To verify the above analysis results, investment projects were divided into a total of 14 sectors, and fuzzy AHP techniques were used for analysis (see Figure 1). Because AHP only reflects relative importance, it makes the identification of absolute figures for individual factors difficult. To remedy this, a comprehensive calibration was attempted utilising absolute importance. A structure chart comprising up to four layers was used to derive the weight of each sector. This hierarchical structure chart was developed by referring to the previous studies discussed in Section 2 as well as through focus group and in-depth interviews of various experts. The sample was selected based on expertise in local financial investment projects as well as fields of responsibility or previous research. The survey was administered to a total of 27 university professors (42.85%), 16 researchers (25.39%) from government-run or local government research institutes, 7 chief executive officers or employees (11.11%) of architectural offices or engineering companies having previously participated in feasibility studies, and 13 members of expert groups or government officials (20.63%). The above sample was determined to be representative of the results of the sector-specific weighting of financial projects for the investment review presented in this study.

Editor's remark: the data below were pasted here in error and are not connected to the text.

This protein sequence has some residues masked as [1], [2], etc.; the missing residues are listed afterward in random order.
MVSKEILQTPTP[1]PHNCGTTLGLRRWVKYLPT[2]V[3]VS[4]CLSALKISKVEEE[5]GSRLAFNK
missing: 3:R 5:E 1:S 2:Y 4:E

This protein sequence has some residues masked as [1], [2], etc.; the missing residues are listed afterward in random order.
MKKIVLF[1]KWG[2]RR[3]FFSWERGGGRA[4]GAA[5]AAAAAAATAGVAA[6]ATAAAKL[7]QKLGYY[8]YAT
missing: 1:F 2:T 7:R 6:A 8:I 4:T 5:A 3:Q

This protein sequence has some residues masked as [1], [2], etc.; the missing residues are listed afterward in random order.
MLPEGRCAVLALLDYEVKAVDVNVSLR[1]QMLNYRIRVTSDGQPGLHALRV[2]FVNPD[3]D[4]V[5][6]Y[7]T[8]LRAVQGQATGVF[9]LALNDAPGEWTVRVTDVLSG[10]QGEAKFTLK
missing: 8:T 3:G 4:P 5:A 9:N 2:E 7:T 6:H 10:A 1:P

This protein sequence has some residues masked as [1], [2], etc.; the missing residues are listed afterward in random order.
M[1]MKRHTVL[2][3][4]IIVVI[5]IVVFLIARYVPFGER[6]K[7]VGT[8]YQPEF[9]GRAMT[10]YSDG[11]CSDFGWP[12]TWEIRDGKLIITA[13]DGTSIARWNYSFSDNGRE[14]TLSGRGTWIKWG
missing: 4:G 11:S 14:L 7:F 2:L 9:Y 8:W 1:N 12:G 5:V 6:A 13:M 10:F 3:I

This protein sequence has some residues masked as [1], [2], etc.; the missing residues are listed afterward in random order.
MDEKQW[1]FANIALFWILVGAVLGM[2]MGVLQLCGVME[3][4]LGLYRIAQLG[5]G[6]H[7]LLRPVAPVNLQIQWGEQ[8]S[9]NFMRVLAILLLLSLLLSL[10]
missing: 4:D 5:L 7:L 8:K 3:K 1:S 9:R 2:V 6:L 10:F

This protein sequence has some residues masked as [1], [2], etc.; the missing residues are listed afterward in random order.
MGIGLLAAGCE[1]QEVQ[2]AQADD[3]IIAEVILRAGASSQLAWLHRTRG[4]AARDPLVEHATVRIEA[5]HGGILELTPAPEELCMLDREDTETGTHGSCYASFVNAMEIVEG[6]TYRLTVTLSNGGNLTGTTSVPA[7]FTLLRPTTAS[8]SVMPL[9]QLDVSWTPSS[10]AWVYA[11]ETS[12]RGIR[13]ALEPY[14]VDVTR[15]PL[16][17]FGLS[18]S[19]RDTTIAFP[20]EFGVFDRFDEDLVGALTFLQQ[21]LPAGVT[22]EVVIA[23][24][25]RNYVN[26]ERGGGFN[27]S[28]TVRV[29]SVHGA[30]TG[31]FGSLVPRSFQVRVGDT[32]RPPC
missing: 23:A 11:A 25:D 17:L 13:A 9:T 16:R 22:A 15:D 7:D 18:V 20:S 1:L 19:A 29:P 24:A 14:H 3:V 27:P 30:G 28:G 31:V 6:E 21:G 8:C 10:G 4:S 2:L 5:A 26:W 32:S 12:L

The final calibration results based on the elements of local financial investment projects are presented in Table 6. The value of λ on Sugeno’s λ-fuzzy scale and the scale factor c are also included in the table. In addition, the rankings of the calibrated values are not absolute rankings in accordance with the size of the values, but they are rankings intended for the efficient utilisation of limited resources.